How are Renua, Social Democrats and AAA-PBP doing in the polls?

A close look at the general election poll of polls for smaller parties and Independents

Stephen Donnelly (Social Democrats), Lucinda Creighton (Renua) and Richard Boyd Barrett (Anti-Austerity Alliance-People Before Profit): will good debate performance translate into an increase in party support?

Stephen Donnelly (Social Democrats), Lucinda Creighton (Renua) and Richard Boyd Barrett (Anti-Austerity Alliance-People Before Profit): will good debate performance translate into an increase in party support?

 

The performances of Lucinda Creighton of Renua and Stephen Donnelly of the Social Democrats, along with Richard Boyd Barrett Anti-Austerity Alliance-People Before Profit in Monday’s leaders’ debate seemed to have gone down well – at least judging by some of the public reaction on social media and elsewhere. But how are they doing in the polls?

The Irish Polling Indicator poll of polls has broken down the traditional category of “independents/other” to look more closely at the support levels for the individual parties.

After the latest polls over the weekend here’s how they stand: AAA-PBP is on 3.5 per cent; Renua 1 per cent; Social Democrats 2.5 per cent; and Independents 13.5 per cent.

Pollsters have differed a great deal on the estimated support levels for AAA-PBP over the last year, but current polls are in relative agreement. Renua has been quite consistent between polls while the Social Democrats’ support seems a slight improvement over earlier this year.

Independents, including the Independent Alliance, vary widely between the different polls. The most recent Irish Times/Ipsos MRBI poll has them somewhat lower than their poll-of-polls average at 11 per cent, while Red C puts them at about 16 per cent.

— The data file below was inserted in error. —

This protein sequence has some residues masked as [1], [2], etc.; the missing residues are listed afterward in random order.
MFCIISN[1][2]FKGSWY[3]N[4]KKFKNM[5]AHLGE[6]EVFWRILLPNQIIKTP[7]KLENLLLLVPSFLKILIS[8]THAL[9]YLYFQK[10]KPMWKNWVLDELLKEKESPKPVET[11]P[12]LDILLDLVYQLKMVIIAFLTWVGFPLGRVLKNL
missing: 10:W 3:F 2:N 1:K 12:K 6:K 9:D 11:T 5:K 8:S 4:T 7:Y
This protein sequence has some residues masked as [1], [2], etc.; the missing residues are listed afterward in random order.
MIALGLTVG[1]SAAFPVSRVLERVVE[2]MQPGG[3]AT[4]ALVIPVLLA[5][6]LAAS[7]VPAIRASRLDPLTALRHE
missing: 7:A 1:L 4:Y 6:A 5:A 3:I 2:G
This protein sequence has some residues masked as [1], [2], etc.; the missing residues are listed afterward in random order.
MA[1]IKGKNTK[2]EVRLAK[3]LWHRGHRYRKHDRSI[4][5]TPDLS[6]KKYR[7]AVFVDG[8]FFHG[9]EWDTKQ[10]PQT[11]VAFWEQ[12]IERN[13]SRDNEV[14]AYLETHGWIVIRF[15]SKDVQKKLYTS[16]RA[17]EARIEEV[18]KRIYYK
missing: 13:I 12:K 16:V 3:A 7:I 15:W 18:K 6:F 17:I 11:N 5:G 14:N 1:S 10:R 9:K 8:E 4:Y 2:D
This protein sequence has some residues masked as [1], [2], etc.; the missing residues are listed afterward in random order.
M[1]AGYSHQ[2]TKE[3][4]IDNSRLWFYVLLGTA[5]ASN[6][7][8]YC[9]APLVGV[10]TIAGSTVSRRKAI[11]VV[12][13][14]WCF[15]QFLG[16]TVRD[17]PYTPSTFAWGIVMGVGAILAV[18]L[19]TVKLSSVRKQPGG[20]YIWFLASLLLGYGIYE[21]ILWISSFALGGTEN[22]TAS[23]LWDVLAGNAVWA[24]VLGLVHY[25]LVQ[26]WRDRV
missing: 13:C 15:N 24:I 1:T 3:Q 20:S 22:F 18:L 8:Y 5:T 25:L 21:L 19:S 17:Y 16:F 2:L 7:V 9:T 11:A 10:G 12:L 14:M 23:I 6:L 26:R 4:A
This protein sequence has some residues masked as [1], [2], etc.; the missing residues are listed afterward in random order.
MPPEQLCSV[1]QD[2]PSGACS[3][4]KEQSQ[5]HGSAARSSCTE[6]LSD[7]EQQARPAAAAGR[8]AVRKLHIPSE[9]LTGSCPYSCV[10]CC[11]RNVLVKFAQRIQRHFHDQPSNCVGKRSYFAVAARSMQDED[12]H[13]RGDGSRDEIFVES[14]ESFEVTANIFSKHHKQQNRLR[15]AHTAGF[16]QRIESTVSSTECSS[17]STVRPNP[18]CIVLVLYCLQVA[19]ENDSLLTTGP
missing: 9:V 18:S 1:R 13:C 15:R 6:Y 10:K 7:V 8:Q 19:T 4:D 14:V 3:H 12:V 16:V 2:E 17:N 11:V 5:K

<b>Poll of poll </b>Independents & smaller parties

Again, this pattern is not unique to the latest set of polls: Red C has put Independents/IA higher than other pollsters, in particular Ipsos MRBI, for at least six months.

Method

Breaking down the category of Independents/Other is somewhat tricky, as these smaller parties have not been consistently included in polls over a long period. The main model for the analysis remains unchanged, including the Independents/Others category, which we have consistent data for since 2011.

We break this down by analysing data from September 2015 until now. This data is analysed on a party-by-party basis.

Basically, it takes into account all of the things the regular analysis looks at, but it does not guarantee that party support will add up exactly to 100 per cent (or in the case of Independents/Others to whatever the total of that category is on a given day).

This is the limitation of this data, but in practice it does not matter that much.

There will be other even smaller parties that are not included in the breakdown. Therefore the total of Independents/Other is likely to be higher than the sum of the four groups in the breakdown.

Tom Louwerse is Assistant Professor of Political Science at Leiden University, the Netherlands. He started his work on the Irish Polling Indicator when he held the same position at Trinity College, Dublin, between 2013 and 2015. The Irish Polling Indicator combines all Irish opinion polls for the Dáil into one estimate of public support for the parties. Read more about thepoll of polls and methodology.